By Holly Dutton
Sales of multi-family properties have doubled in New York City since the first quarter of the year.
Fueled by rising rents and the shadow of rising interest rates, the market has seen $1.579 billion in sales since the start of April. But lack of inventory has dragged the actual number of sales and dollars made down.
According to a report from Ariel Property Advisors, multi-family sales in second quarter of 2013 jumped 50 percent in transactions from the first quarter, saw a 20 percent rise in buildings sold, and a 63 percent jump in the dollar volume of those trades.
“A lack of inventory in the first quarter created pent-up demand for multifamily assets, which when combined with higher prices led to a substantial increase in activity in the second quarter,” said Shimon Shkury, president of Ariel Property Advisors.
“We believe the market in the remainder of the year will build on this momentum and that rising interest rates also may push more owners to sell versus refinance.”
Year-over-year, 2Q numbers decreased seven percent in transaction volume, four percent in building volume and seven percent in dollar volume from the same time last year, which saw 229 buildings sold for a total of $1.7 billion.
But after a lackluster first quarter, Manhattan saw a 67 percent jump in sales in the second quarter with $839.729 million worth of product sold. Notable deals included a $62 million portfolio sale along the Bowery and the $400 million sale of 400 West 63rd Street and 60 Riverside Drive.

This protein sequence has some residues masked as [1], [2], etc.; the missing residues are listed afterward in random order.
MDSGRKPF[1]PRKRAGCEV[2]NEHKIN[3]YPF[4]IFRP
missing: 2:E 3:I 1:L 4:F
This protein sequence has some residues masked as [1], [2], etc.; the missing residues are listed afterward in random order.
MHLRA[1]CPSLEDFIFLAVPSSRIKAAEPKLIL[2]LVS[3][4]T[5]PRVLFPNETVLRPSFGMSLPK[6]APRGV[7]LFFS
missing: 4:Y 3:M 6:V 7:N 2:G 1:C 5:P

Northern Manhattan, which has seen stunning growth since the beginning of the year, according to a Massey Knakal report, has seen prices rising from $169 to $213 psf and higher prices per unit, to around $142,397.
For the second consecutive quarter, Brooklyn led the New York City submarkets in number of transactions, with 49 sales comprising 69 buildings; a 63 percent increase in transaction volume and 77 percent increase in building volume from the first quarter of 2013. Coupled with June employment reports, the city is recovering from the recession well.
According to an assessment of NYS Labor numbers carried out by Eastern Consolidated, the city added 14,3000 jobs in June, the highest since 2000.
Among other industries, the construction industry had significant job growth in June, adding 4,600 jobs, while securities and real estate both had gains with 400 and 600, respectively.
According to the report, the growth was expected “given the increase in construction permits issued this year,” and recent progress with the Hudson Yards project as well as the World Trade Center site.
In November 2011, Related announced that more than 20,000 construction jobs will be generated by the construction of the first building in the Hudson Yards project, which will house anchor tenant Coach.
More than 100,000 construction jobs will be generated by development of the Eastern Railyard (including over 80,000 direct jobs) and over 10,000 permanent new jobs will be generated upon completion of both yards, which will also serve as home to 30,000 office workers.